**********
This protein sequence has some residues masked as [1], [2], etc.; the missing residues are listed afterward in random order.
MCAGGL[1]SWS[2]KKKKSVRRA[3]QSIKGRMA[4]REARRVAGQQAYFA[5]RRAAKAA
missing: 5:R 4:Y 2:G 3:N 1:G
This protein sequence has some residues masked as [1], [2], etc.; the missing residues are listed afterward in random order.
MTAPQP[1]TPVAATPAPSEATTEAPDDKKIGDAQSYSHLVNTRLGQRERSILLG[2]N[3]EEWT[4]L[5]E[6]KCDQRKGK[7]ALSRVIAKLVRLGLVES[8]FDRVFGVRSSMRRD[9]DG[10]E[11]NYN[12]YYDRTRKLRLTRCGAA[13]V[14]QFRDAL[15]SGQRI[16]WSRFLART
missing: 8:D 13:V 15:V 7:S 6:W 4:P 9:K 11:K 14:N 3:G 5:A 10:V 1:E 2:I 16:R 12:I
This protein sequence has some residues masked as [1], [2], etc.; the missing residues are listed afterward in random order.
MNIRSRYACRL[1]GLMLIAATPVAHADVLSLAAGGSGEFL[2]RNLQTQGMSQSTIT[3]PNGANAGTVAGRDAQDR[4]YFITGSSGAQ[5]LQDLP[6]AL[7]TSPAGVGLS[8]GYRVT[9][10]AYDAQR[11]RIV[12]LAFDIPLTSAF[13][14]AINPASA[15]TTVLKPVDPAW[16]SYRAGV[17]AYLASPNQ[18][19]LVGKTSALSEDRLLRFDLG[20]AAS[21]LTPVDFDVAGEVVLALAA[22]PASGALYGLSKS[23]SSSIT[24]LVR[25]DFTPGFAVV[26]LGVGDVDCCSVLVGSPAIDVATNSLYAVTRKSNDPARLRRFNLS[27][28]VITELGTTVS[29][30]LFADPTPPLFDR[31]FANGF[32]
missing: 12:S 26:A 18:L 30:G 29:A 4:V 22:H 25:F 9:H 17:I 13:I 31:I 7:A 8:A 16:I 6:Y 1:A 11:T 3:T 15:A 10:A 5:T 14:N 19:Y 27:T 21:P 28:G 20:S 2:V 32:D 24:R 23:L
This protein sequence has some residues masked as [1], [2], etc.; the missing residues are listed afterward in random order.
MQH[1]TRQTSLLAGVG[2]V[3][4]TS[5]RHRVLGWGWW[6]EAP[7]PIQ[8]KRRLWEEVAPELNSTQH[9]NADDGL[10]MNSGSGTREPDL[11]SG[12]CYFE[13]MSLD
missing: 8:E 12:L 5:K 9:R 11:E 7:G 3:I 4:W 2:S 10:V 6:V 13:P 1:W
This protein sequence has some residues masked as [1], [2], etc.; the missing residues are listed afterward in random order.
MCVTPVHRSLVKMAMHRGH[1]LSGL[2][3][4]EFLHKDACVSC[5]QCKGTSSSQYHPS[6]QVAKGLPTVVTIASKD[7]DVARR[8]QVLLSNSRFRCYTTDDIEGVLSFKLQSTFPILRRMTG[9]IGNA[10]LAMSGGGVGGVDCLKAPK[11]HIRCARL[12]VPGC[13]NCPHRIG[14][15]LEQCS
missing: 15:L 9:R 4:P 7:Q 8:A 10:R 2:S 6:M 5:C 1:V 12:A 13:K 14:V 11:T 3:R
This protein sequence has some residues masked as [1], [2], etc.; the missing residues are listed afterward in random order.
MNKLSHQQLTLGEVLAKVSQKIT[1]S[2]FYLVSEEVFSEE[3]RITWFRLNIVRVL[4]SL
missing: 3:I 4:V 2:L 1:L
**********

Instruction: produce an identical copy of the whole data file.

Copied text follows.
This protein sequence has some residues masked as [1], [2], etc.; the missing residues are listed afterward in random order.
MCAGGL[1]SWS[2]KKKKSVRRA[3]QSIKGRMA[4]REARRVAGQQAYFA[5]RRAAKAA
missing: 5:R 4:Y 2:G 3:N 1:G
This protein sequence has some residues masked as [1], [2], etc.; the missing residues are listed afterward in random order.
MTAPQP[1]TPVAATPAPSEATTEAPDDKKIGDAQSYSHLVNTRLGQRERSILLG[2]N[3]EEWT[4]L[5]E[6]KCDQRKGK[7]ALSRVIAKLVRLGLVES[8]FDRVFGVRSSMRRD[9]DG[10]E[11]NYN[12]YYDRTRKLRLTRCGAA[13]V[14]QFRDAL[15]SGQRI[16]WSRFLART
missing: 8:D 13:V 15:V 7:S 6:W 4:P 9:K 11:K 14:N 3:G 5:A 10:V 1:E 2:I 16:R 12:I
This protein sequence has some residues masked as [1], [2], etc.; the missing residues are listed afterward in random order.
MNIRSRYACRL[1]GLMLIAATPVAHADVLSLAAGGSGEFL[2]RNLQTQGMSQSTIT[3]PNGANAGTVAGRDAQDR[4]YFITGSSGAQ[5]LQDLP[6]AL[7]TSPAGVGLS[8]GYRVT[9][10]AYDAQR[11]RIV[12]LAFDIPLTSAF[13][14]AINPASA[15]TTVLKPVDPAW[16]SYRAGV[17]AYLASPNQ[18][19]LVGKTSALSEDRLLRFDLG[20]AAS[21]LTPVDFDVAGEVVLALAA[22]PASGALYGLSKS[23]SSSIT[24]LVR[25]DFTPGFAVV[26]LGVGDVDCCSVLVGSPAIDVATNSLYAVTRKSNDPARLRRFNLS[27][28]VITELGTTVS[29][30]LFADPTPPLFDR[31]FANGF[32]
missing: 12:S 26:A 18:L 30:G 29:A 4:V 22:H 25:F 9:H 17:I 13:I 31:I 7:A 8:A 16:I 6:Y 1:A 11:T 3:T 15:A 10:A 5:T 14:N 19:Y 27:T 21:P 28:G 20:S 2:V 32:D 24:R 23:L
This protein sequence has some residues masked as [1], [2], etc.; the missing residues are listed afterward in random order.
MQH[1]TRQTSLLAGVG[2]V[3][4]TS[5]RHRVLGWGWW[6]EAP[7]PIQ[8]KRRLWEEVAPELNSTQH[9]NADDGL[10]MNSGSGTREPDL[11]SG[12]CYFE[13]MSLD
missing: 8:E 12:L 5:K 9:R 11:E 7:G 3:I 4:W 2:S 10:V 6:V 13:P 1:W
This protein sequence has some residues masked as [1], [2], etc.; the missing residues are listed afterward in random order.
MCVTPVHRSLVKMAMHRGH[1]LSGL[2][3][4]EFLHKDACVSC[5]QCKGTSSSQYHPS[6]QVAKGLPTVVTIASKD[7]DVARR[8]QVLLSNSRFRCYTTDDIEGVLSFKLQSTFPILRRMTG[9]IGNA[10]LAMSGGGVGGVDCLKAPK[11]HIRCARL[12]VPGC[13]NCPHRIG[14][15]LEQCS
missing: 15:L 9:R 4:P 7:Q 8:A 10:R 2:S 6:M 5:C 1:V 12:A 13:K 14:V 11:T 3:R
This protein sequence has some residues masked as [1], [2], etc.; the missing residues are listed afterward in random order.
MNKLSHQQLTLGEVLAKVSQKIT[1]S[2]FYLVSEEVFSEE[3]RITWFRLNIVRVL[4]SL
missing: 3:I 4:V 2:L 1:L